What the authors of the Cell paper focused on were changes in the behavior of the gut, that is primarily changes in cellular behavior affecting the gut’s permeability in MIA-derived mice and the possibility of repairing these behaviors through treatment of afflicted mice with bacteria. There have been some reports that humans with autism/ASD have gastrointestinal abnormalities, but the data is unclear. A small study, published in the British Medical Journal, found no relationship between an ASD diagnosis and gastrointestinal symptoms (4) while a larger study by the Autism Microbiome Consortium reported “significant enrichment of bowel symptoms and disorders in patients with ASD (11.74% vs. 4.5%, p<0.0001 by chi-square test)”, perhaps not a completely unexpected result from a project centered on the relationship between autism and gut bacteria, but these authors note that their conclusions “may well be affected by the limitations of our study,” which relate to the specific population of patients examined. Here it is worth noting that only a minority (~12%) of individuals with ASD appeared to display gastrointestinal symptoms.
The authors of the Cell paper pursued the hypothesis that autistic/ASD-like symptoms displayed by mice might well arise directly from the defects in their gastrointestinal tract associated with MIA treatment. They found changes in the relative abundance of intestinal microbes between normal and MIA mice. We know that the interaction between intestinal microbes and gut is critical for the normal “development, maintenance, and repair of the intestinal epithelium.” Following on they tested whether feeding mice B. fragilis, a microbe also found in humans and previously shown to ameliorate experimental colitis, could influence the effects of MIA. Their observation was a striking yes. This treatment also corrected some, but not all of the autism/ASD-linked behavioral effects found in MIA offspring mice. Most interestingly, however, from the perspective of the defining social aspects of autism and ASD, “they (the B. fragilis treated MIA mice) retain deficits in sociability and social preference” (emphasis added). Now given that autism/ASD is primarily a disease of social interactions, together with the rather dramatic differences between human and mouse immune systems brought to our attention by the sepsis studies, these observations suggest that this study’s results may well not be relevant to ASD. Moreover, from a practical perspective “B. fragilis, which accounts for only 0.5% of the human colonic flora, is the most commonly isolated anaerobic pathogen due, in part, to its potent virulence factors. Species of the genus Bacteroides have the most antibiotic resistance mechanisms and the highest resistance rates of all anaerobic pathogens. Clinically, Bacteroides species have exhibited increasing resistance to many antibiotics.” (6) This suggests that the use of B. fragilis as a “probiotic” treatment in humans might be actively dangerous.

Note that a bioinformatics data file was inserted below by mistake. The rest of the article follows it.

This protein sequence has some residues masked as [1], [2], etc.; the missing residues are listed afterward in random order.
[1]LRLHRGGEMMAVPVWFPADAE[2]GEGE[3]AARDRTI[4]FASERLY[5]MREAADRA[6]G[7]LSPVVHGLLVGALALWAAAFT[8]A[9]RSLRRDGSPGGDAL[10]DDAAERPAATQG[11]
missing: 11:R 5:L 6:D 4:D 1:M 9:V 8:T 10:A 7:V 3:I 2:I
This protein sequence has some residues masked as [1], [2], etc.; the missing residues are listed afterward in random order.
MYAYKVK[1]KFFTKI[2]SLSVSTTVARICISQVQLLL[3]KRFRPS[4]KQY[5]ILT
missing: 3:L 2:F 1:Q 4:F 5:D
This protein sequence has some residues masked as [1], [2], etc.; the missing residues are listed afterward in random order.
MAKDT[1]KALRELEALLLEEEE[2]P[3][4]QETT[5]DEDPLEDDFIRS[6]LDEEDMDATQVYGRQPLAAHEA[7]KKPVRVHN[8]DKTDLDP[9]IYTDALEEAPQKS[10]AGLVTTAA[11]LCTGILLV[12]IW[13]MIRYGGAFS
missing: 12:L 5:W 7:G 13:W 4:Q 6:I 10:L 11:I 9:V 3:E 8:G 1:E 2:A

Based on the lack of compelling evidence i) that mice really can, in any meaningful sense, be made to be autistic, ii) that there are substantial differences between mice and humans, particularly with respect to their immune systems, which is critical to these studies, and iii) that treatment of mice with B. fragilis fails to reverse the social symptoms of MIA mice, one might well have expected that objective, disinterested scientists would refrain from excessive hyperbole until more relevant and DEFINITIVE data is available. This would not be of great concern if confined to the scientific community but the danger is that such sanguine interpretations in the public press will lead parents or caretakers of people with ASD to “medicate” affected children with unproven, ineffective, and potentially hazardous “probiotic” treatments. This concern is not a theoretical one when one considers how ubiquitous self-medication is in our society. Any trip to the grocery store or Costco will reveal the widespread availability of dietary supplements including probiotics and other “alternative” medicines that claimed to prevent or treat a wide array of disorders, real or imagined, including gastrointestinal ailments. In the absence of a sober evaluation of the soundness of the observations made in mice and, more importantly, their relevance to humans, the essential question is whether it is socially irresponsible not to include clear and appropriate caveats directed to a scientifically-naïve population who may rightly assume the experiments described represent established fact and therefore, give license to self-directed probiotic treatment of affected individuals, or included in diets of unaffected children as a prophylactic measure.